For those of you who prefer a meditation with images, here’s our YouTube version of this meditation:
As I begin to put together the year-long offerings of audio meditations on my website, I’ve been thinking about the focus for the coming year. Lately, I’ve had a deepening awareness of the importance of experiencing all the other life on this beautiful planet as “earth-kin”. We are all related, all children of the same mother planet, and many of us humans have been taught that we are somehow superior or “more evolved” than our other earth-kin.
I recently read a book, “Are We Smart Enough to Know How Smart Animals Are?”, by Frans de Waal, that addresses this humancentric bias. De Waal offers many examples of how our research on other earth-kin has tended to orient to human assumptions and human ways of doing things. One of my favorite examples had to do with making a mark on an elephant’s face or head and then having this earth-kin look in a mirror to see if he or she recognized themselves. They didn’t and someone realized that the problem wasn’t that elephants can’t recognize themselves but rather that the mirrors weren’t elephant sized. Once large enough mirrors were provided, the elephants immediately recognized that something was on their face and responded appropriately.
Another example had to do with research on gibbons, where researchers decided that they weren’t as intelligent as other primates because they couldn’t do a particular task that required them to use their hands in a certain way. A young researcher noticed that the task was oriented to human hands and not to the way that gibbons use theirs. When the experiment was retooled to reflect gibbon digits and manipulation, not surprisingly they performed as well as any other primate.
It can be both surprising and startling to know that slime mold does very well solving the challenge of a maze, better and faster than some other kinds of earth-kin. It can also be surprising to know that some species chose to evolve toward more complexity while others chose to evolve into less complexity, each and all having their own style of measurable intelligence. Here’s a link to a quick video about slime mold moving through a maze and also creating a complex network of connections that match the design of the Tokyo rail system. https://www.youtube.com/watch?v=HyzT5b0tNtkRead More “822nd Week: Honoring Our Earth-Kin”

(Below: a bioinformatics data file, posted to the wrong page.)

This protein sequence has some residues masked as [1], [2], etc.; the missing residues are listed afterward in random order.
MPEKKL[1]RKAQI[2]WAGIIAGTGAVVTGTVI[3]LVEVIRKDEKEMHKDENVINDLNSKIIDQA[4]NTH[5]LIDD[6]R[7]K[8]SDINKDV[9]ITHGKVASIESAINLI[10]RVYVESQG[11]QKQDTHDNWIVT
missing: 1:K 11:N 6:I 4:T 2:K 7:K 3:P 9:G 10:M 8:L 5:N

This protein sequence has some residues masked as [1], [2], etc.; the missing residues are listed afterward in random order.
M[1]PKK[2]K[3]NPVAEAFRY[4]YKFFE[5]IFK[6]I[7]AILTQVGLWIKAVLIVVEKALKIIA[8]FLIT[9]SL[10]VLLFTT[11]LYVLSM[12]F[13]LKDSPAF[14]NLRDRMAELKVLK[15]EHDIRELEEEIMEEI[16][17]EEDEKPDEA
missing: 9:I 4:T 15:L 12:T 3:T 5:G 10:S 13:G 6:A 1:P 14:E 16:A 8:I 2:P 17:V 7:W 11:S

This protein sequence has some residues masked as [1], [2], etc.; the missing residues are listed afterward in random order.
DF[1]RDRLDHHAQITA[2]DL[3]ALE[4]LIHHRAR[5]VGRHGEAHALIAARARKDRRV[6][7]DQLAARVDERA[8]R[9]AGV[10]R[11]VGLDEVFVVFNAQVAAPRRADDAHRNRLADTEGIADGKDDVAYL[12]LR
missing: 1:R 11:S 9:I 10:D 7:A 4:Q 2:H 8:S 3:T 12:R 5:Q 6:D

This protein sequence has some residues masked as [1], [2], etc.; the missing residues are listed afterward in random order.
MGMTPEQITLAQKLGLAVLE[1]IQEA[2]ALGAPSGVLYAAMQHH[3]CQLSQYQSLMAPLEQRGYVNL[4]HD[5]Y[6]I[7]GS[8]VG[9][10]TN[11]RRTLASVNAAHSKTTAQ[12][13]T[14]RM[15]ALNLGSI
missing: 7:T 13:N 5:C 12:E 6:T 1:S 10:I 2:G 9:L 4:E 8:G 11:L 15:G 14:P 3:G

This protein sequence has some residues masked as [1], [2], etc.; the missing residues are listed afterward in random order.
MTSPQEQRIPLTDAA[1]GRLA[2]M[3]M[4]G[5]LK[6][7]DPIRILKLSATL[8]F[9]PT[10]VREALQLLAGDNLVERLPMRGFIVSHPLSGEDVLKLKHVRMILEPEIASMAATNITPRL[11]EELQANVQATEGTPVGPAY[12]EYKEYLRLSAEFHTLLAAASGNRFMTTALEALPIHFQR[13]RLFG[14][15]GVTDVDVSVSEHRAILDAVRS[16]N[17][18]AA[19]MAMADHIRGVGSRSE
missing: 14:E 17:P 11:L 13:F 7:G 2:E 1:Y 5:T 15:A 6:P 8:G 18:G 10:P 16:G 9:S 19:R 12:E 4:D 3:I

As I did some exercise in Central Park the other day, I came to a tree that I wanted to greet, so I put my hand on it and kind of leaned in and thanked the tree for being such an important presence in my life. I also asked the tree to extend my appreciation to all the other trees in the park. Together, they create an environment in which we humans can find a degree of comfort and inspiration. As I talked with the tree, a woman walked by and said, “I do that, too!” As I turned to face her, she said it again and we both commented on how lucky we are to have the park as a living part of our urban lives.
Continuing on, I noticed how many other elements of the park speak to me and offer a sense of belonging to something so much more than my individual human self. I noticed, and have as park friends, some of the large boulders that are found throughout Central Park. I also noted and appreciated, as I always do, the earth under my feet, this precious earth. Then, there are the squirrels, hawks, pigeons, rats, and other wildlife who inhabit the park and who appear here and there as I walk along. No insects to honor at this time of year, but they’ll be back come Spring.Read More “825th Week: Offering Appreciation to Nature”
Just before the election, I had an unexpected—and unusual for me—interaction with someone on Facebook that reflected something we’ve all seen emerge over time. It seems that differences of opinion are now taken as attacks. Read More “Week 653: Speaking with Respect”